Keystone XL opponents need a jobs program

Smith, Brendan; Brecher, Jeremy
http://www.labor4sustainability.org/articles/keystone-xl-opponents-need-a-jobs-program/

Publisher:  Labor Network for Sustainability
Year Published:  2015  
Resource Type:  Article
Cx Number:  CX18588

The victorious Keystone campaign also exposed the perennial Achilles' heel of those who are fighting against climate change: We are often painted by our opponents and perceived by the public as caring more about the environment than about jobs. The neglected half of the job for environmental advocates is to ourselves become the voice for job creation. We need to develop robust programs to put unemployed pipefitters, teamsters, and others back to work. Indeed, the prerequisite for every environmental campaign should be a plausible and detailed jobs program. The sustainability movement must be a voice for workers, students, and others who want to both save the earth and promote appropriate economic development.

Abstract: 
-

Excerpt:

However inflated TransCanada's employment figures, the promise of several thousand well-paying jobs represents a glimmer of hope in a dismal economy. And opponents of the pipeline appear to be snuffing out that hope. We need to honor the fact that jobs are central to workers' identities and aspirations.

Environmentalists often respond to charges that their policies are "job killers" with research demonstrating that investment in solar, wind, and other forms of renewable energy and conservation creates far more jobs than equivalent investment in fossil fuels. This is a well-documented fact, but a hypothetical future job doesn't put food on an empty table today. In fact, we've had discussions with union officials who strongly supported climate protection legislation but simultaneously argued heatedly for the Keystone XL pipeline as a source of immediate jobs for their desperate members.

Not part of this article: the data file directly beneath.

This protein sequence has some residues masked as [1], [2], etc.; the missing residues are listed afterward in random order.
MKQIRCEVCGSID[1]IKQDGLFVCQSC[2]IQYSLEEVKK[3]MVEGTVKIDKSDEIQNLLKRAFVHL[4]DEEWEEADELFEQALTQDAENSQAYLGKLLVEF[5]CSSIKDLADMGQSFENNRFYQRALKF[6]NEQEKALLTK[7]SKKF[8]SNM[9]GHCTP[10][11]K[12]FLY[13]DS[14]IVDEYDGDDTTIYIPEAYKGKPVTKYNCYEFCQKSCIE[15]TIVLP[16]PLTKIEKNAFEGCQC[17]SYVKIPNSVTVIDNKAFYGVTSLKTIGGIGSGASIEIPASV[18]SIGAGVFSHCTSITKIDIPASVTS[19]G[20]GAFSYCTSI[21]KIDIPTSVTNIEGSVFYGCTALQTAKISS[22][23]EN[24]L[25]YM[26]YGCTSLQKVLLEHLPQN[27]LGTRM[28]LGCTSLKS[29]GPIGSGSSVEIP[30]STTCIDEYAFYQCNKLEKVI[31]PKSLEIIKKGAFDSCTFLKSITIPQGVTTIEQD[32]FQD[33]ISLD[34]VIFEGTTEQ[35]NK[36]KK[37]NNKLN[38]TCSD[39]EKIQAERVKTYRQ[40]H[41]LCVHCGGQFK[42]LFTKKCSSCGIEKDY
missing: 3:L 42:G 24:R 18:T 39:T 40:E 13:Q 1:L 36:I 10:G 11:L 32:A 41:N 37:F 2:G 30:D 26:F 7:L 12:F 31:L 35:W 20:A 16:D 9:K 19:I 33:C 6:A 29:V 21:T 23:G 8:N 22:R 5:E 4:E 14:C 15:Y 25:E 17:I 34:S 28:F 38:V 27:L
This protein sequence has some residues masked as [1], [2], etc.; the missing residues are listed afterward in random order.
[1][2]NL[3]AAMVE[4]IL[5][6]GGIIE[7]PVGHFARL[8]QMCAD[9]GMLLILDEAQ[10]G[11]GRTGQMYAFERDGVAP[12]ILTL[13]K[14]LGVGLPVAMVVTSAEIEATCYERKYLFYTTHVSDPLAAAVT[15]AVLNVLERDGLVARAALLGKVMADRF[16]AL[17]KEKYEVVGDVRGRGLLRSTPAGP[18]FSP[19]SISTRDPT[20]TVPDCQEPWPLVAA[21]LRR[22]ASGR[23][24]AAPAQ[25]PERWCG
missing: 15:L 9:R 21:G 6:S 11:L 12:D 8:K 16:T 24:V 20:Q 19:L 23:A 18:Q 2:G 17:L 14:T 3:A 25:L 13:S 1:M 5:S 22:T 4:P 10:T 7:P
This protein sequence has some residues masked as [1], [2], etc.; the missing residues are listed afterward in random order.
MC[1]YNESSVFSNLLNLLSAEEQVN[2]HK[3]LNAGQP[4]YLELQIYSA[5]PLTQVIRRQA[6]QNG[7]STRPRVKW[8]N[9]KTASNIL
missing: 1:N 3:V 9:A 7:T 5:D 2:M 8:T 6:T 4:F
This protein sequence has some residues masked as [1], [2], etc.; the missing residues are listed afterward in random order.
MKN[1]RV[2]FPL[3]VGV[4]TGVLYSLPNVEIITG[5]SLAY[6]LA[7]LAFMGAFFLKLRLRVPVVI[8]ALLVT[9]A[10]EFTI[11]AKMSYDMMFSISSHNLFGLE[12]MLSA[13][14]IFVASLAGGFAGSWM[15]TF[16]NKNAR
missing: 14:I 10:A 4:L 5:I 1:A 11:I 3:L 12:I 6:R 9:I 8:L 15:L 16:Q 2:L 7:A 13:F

There are a host of reasons to oppose the pipeline, from protecting native people in the tar-sands region to avoiding spills into a critical aquifer to preventing a catastrophic increase in climate-changing carbon emissions. But none of them will cut much ice with people who start from the assumption that jobs are simply more important right now than the environment.

The neglected half of the job for environmental advocates is to ourselves become the voice for job creation. We need to develop robust programs to put unemployed pipefitters, teamsters, and others back to work. Indeed, the prerequisite for every environmental campaign should be a plausible and detailed jobs program. The sustainability movement must be a voice for workers, students, and others who want to both save the earth and promote appropriate economic development. Our goal must be to transform the debate from "jobs vs. the environment" to "our credible jobs program vs. the climate deniers' fraudulent ones."

Subject Headings